with additional contributions from ISIS par
tner countries, will finance the construction of four
new instruments within the phase two instruments project: Chipir, Imat, Larmor and Zoom.
Both target stations will operate for at least another 20 years.
ISIS has been operating for
years. The source was approved in 1977, first
neutrons were produced in late 1984 and ISIS was officially inaugurated in October 1985
then Prime Minister Margaret Thatcher
Funding for the ISIS Second Target Station project was announced by Lo
rd Sainsbury (then
Science Minister) in spring 2003 to increase capacity and scientific capabilities.
The Second Target Station produced first neutrons in August 2008
ments other STFC facilities such as
synchrotron light sources and lasers.
scattering and muon spectroscopy are frequently used by scientists as part of wider research
programmes providing unique and complementary information.
The Science and Technology Facilities Council is an independent, non
body of the Department for Innovation, Universities and Skills (DIUS).
formed as a
esearch Council on 1 April 2007 and is
one of seven national research
uncils in the UK.
s a science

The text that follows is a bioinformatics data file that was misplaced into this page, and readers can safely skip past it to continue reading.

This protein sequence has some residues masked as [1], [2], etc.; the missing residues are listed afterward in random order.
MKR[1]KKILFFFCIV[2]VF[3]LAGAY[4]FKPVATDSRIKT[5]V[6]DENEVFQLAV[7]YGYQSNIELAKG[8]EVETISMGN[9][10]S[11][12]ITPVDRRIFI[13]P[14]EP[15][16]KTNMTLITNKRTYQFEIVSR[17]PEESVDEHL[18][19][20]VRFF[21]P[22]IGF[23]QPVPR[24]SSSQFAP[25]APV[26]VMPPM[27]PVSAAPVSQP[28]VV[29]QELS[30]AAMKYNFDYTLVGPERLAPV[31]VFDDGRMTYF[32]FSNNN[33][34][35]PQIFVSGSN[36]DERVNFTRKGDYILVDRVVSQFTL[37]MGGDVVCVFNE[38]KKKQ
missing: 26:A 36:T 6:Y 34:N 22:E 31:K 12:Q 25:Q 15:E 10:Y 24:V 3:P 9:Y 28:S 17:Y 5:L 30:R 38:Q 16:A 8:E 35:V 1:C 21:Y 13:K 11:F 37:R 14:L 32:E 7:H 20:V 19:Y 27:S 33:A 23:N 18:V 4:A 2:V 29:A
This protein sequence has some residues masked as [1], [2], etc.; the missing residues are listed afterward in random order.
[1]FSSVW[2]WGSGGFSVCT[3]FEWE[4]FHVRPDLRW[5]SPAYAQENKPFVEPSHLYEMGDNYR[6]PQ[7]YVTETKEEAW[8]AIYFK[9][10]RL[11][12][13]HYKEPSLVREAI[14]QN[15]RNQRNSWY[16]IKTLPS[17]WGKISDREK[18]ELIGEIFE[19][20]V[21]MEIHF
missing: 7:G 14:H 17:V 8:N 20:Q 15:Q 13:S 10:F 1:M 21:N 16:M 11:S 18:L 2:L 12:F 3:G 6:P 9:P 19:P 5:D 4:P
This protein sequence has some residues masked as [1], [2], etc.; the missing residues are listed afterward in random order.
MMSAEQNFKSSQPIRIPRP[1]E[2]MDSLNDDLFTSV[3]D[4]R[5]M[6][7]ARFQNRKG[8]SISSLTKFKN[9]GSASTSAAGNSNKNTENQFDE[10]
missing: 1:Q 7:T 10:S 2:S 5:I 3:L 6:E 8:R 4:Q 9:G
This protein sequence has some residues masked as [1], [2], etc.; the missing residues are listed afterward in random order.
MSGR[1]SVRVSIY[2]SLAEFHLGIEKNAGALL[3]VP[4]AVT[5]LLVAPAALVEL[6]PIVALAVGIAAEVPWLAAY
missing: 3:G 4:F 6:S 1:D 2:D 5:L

driven organisation, and makes it
possible for a broad range of scientists
to do the highest quality research tackling some of the most f
undamental scientific questions.
This is done
funding researchers in universities directly through grants particularly in astronomy,
cs, space science and nuclear physics.
providing access to world
class facilities in the UK, including
the Central Laser Facility, high performance computing using HPCx
the MERLIN/VLBI National Facility, which includes
the Lovell Telescope at
Jodrell Bank Observatory
near Machester. STFC is
also a major stakeholder in the
Diamond Light Source, which started operations in 2008.
providing a broad range of scientific and technical expertise in the UK in space and
sed astronomy technologies, microelectronics, wafer scale manufacturing,
particle and nuclear physics, alternative energy production, radio communications
providing access to world
class facilities overseas, including CERN, the European
Observatory (ESO), the European Synchrotron Radiation Facility (ESRF),
the Institut Laue
Langevin (ILL) and telescope facilities in Chile, Hawaii, La Palma,
researchers to create new businesses based on their discoveries an
s establish spin
companies to use the
research as the basis of new or
improved products and services.
deployed at 7 locations
where the headquarters is based; the
Rutherford Appleton Laboratory, which is part